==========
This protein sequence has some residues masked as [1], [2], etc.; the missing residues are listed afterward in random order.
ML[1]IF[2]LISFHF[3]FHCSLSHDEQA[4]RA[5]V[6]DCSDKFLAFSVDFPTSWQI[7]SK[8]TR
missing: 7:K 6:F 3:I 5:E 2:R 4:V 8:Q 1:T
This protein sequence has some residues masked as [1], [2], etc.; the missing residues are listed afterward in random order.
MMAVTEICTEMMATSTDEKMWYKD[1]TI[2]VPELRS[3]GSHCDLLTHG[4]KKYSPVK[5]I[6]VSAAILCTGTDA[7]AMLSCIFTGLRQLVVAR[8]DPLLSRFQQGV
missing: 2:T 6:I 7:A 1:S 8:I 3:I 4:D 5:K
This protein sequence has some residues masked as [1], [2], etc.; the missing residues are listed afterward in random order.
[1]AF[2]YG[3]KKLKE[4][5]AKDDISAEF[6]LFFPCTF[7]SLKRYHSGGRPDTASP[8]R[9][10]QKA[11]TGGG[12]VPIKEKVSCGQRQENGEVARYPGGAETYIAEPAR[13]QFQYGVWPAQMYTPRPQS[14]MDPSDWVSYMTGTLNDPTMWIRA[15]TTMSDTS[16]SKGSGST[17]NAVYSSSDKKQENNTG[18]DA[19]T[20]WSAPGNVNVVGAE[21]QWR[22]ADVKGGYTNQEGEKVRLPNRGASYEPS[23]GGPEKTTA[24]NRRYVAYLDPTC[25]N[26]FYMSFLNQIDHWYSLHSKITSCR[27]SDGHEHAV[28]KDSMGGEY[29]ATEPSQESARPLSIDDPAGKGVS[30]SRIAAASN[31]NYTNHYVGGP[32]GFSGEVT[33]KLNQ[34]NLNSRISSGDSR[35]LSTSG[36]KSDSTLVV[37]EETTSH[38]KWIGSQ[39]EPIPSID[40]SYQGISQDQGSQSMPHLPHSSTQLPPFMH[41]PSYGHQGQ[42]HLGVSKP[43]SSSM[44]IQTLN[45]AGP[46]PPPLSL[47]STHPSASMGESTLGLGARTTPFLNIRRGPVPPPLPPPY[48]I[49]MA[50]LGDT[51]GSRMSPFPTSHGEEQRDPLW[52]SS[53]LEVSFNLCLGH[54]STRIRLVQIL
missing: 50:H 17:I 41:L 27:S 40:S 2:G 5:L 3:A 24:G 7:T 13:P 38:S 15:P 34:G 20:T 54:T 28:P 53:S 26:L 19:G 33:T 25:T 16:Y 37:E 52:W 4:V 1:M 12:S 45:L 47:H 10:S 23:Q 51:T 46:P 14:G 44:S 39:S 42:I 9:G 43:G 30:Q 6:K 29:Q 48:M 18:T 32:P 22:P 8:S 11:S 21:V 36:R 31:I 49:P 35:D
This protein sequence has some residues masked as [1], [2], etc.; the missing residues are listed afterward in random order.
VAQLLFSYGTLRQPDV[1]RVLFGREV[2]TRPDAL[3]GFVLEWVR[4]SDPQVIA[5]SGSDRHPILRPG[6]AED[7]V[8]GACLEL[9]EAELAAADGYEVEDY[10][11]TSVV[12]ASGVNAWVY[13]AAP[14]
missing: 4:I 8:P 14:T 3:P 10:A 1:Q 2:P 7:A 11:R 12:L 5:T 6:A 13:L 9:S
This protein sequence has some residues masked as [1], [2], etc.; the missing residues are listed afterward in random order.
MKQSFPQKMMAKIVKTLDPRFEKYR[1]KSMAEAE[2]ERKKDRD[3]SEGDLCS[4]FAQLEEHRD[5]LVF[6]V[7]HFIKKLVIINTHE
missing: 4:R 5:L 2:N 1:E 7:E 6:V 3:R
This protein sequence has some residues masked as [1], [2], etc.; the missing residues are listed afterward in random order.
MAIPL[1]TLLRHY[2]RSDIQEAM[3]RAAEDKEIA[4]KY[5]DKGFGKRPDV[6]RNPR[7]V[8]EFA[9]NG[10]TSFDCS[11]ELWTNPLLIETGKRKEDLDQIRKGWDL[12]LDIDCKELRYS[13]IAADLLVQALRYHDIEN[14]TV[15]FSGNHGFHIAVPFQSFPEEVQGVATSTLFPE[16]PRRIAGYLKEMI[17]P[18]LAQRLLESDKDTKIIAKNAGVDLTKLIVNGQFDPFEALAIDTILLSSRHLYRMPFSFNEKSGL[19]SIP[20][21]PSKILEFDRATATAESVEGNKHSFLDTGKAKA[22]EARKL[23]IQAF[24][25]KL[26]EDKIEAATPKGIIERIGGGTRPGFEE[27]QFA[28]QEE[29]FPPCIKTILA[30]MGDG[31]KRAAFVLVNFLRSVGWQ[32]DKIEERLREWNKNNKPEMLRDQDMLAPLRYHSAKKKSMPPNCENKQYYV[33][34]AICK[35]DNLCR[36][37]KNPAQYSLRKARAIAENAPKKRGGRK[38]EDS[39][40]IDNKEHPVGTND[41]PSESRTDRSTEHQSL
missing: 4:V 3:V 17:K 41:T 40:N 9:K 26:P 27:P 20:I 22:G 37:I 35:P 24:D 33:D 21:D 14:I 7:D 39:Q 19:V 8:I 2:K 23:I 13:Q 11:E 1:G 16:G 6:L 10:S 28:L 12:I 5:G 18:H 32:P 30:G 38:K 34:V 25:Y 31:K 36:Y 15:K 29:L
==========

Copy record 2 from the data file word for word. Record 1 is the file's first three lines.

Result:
This protein sequence has some residues masked as [1], [2], etc.; the missing residues are listed afterward in random order.
MMAVTEICTEMMATSTDEKMWYKD[1]TI[2]VPELRS[3]GSHCDLLTHG[4]KKYSPVK[5]I[6]VSAAILCTGTDA[7]AMLSCIFTGLRQLVVAR[8]DPLLSRFQQGV
missing: 2:T 6:I 7:A 1:S 8:I 3:I 4:D 5:K